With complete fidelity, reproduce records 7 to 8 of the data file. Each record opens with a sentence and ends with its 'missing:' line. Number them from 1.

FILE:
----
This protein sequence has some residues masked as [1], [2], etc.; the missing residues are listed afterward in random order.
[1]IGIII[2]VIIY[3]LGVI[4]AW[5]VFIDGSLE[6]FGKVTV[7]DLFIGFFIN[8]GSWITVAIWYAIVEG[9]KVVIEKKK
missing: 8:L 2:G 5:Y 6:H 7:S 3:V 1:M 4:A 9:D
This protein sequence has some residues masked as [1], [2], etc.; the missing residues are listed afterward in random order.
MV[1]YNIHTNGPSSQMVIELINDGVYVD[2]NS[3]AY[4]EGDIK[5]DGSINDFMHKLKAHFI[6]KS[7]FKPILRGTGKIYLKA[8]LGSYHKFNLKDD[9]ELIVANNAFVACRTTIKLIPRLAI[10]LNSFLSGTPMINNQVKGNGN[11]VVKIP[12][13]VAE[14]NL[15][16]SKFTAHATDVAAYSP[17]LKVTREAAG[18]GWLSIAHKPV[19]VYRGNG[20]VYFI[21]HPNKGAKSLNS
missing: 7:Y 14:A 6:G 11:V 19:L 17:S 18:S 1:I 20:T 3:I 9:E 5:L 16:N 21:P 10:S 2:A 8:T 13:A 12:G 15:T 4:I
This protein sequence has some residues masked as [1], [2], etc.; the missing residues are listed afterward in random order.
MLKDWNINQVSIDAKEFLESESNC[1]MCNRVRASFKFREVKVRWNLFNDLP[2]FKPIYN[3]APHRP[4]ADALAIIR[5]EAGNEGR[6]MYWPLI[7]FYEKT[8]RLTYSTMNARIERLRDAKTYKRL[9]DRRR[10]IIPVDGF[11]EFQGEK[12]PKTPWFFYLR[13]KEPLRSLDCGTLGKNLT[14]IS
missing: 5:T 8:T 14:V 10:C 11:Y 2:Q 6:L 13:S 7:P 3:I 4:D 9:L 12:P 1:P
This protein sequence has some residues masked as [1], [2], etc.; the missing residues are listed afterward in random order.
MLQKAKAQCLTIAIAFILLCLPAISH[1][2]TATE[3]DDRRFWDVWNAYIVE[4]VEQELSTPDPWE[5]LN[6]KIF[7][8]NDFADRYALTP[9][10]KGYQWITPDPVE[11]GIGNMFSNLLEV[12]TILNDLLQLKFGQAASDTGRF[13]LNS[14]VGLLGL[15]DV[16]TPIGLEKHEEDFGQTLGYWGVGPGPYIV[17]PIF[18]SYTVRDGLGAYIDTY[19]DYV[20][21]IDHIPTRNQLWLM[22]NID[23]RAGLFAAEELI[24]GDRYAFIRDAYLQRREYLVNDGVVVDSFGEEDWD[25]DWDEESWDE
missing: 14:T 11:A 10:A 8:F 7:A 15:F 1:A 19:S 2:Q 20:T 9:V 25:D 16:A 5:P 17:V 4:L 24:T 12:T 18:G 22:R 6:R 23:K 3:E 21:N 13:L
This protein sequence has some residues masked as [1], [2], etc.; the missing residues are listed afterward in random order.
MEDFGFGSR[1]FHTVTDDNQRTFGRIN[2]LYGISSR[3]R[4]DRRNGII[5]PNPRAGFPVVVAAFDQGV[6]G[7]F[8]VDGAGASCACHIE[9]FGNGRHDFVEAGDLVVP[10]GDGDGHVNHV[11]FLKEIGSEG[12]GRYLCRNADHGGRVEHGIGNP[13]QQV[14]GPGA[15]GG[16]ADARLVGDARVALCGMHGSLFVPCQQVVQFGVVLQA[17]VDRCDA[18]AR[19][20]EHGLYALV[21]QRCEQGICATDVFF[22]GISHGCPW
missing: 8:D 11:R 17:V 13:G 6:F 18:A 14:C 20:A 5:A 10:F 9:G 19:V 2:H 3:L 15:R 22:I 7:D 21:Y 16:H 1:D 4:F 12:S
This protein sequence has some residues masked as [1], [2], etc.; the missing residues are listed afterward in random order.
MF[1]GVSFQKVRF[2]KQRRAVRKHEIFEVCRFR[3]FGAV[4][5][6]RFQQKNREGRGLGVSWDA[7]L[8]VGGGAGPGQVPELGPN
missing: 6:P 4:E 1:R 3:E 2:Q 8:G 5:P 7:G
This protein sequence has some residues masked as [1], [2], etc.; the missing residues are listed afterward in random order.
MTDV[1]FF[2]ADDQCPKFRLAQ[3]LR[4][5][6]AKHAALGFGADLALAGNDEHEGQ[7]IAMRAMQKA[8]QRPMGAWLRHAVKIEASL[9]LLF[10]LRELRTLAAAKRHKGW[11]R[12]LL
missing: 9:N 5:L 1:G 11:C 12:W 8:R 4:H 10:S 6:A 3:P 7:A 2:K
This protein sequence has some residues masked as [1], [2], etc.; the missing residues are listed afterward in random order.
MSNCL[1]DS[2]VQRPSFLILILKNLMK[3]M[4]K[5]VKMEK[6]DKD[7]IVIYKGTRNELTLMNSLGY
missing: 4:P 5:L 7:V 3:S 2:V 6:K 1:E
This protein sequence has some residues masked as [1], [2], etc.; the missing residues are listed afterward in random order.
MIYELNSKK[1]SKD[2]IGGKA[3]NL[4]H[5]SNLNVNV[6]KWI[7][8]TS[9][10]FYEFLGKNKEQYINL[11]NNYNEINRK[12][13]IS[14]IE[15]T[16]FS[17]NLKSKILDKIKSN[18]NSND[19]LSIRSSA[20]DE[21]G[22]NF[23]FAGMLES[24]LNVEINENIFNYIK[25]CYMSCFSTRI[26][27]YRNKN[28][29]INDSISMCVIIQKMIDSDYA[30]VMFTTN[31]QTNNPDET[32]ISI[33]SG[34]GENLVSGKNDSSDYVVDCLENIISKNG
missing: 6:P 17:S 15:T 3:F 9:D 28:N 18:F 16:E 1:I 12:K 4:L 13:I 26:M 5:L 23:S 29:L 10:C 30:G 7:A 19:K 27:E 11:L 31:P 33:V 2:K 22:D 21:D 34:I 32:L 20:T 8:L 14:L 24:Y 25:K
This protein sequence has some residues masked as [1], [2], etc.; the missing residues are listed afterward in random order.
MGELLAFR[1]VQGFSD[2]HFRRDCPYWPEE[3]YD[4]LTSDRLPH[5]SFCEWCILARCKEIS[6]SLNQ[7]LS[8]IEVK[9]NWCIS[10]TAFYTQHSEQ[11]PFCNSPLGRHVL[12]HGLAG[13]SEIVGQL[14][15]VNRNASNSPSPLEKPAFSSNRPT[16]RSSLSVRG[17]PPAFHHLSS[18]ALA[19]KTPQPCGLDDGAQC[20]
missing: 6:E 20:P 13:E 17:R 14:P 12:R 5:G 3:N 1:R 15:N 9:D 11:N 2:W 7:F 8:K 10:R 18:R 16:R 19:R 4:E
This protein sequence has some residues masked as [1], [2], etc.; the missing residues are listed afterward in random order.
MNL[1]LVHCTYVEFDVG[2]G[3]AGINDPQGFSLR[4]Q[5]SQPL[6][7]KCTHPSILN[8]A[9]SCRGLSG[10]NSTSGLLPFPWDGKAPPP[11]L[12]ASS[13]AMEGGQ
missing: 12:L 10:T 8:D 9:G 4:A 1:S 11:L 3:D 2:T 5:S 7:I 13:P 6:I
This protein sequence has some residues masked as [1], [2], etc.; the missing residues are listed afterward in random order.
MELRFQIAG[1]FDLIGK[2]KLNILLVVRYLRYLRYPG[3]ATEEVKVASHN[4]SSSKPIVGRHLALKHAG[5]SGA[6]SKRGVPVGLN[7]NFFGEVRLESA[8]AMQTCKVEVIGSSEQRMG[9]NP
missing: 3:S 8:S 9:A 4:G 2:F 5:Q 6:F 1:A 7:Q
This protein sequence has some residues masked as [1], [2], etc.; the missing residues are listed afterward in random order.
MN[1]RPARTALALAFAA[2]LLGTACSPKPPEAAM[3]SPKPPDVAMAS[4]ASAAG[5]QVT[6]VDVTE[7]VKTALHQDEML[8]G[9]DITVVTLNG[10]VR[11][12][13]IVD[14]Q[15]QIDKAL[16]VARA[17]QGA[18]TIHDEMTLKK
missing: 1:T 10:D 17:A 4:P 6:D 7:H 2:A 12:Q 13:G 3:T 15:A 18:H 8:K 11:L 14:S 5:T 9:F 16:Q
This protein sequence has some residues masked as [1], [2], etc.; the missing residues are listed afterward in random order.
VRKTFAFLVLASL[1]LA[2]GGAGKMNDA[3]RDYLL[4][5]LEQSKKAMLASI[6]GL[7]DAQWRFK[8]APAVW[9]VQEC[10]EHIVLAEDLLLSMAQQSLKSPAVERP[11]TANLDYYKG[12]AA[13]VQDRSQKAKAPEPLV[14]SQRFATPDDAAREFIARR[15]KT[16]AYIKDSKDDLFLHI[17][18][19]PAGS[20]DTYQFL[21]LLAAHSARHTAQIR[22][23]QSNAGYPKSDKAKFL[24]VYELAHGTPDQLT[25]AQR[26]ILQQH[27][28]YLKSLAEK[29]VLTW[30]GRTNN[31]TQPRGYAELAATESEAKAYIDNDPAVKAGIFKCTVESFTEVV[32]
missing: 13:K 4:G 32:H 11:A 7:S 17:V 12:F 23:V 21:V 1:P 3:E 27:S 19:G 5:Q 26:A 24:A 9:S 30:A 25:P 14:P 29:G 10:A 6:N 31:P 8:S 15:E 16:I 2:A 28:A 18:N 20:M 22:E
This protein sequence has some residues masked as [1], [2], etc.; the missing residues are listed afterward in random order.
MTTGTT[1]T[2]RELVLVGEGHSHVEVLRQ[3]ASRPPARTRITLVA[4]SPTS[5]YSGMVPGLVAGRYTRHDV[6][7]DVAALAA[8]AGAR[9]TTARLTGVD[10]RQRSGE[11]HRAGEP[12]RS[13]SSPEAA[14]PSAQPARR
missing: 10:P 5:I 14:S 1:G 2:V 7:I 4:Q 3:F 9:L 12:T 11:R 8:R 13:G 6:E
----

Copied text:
This protein sequence has some residues masked as [1], [2], etc.; the missing residues are listed afterward in random order.
MTDV[1]FF[2]ADDQCPKFRLAQ[3]LR[4][5][6]AKHAALGFGADLALAGNDEHEGQ[7]IAMRAMQKA[8]QRPMGAWLRHAVKIEASL[9]LLF[10]LRELRTLAAAKRHKGW[11]R[12]LL
missing: 9:N 5:L 1:G 11:C 12:W 8:R 4:H 10:S 6:A 3:P 7:A 2:K
This protein sequence has some residues masked as [1], [2], etc.; the missing residues are listed afterward in random order.
MSNCL[1]DS[2]VQRPSFLILILKNLMK[3]M[4]K[5]VKMEK[6]DKD[7]IVIYKGTRNELTLMNSLGY
missing: 4:P 5:L 7:V 3:S 2:V 6:K 1:E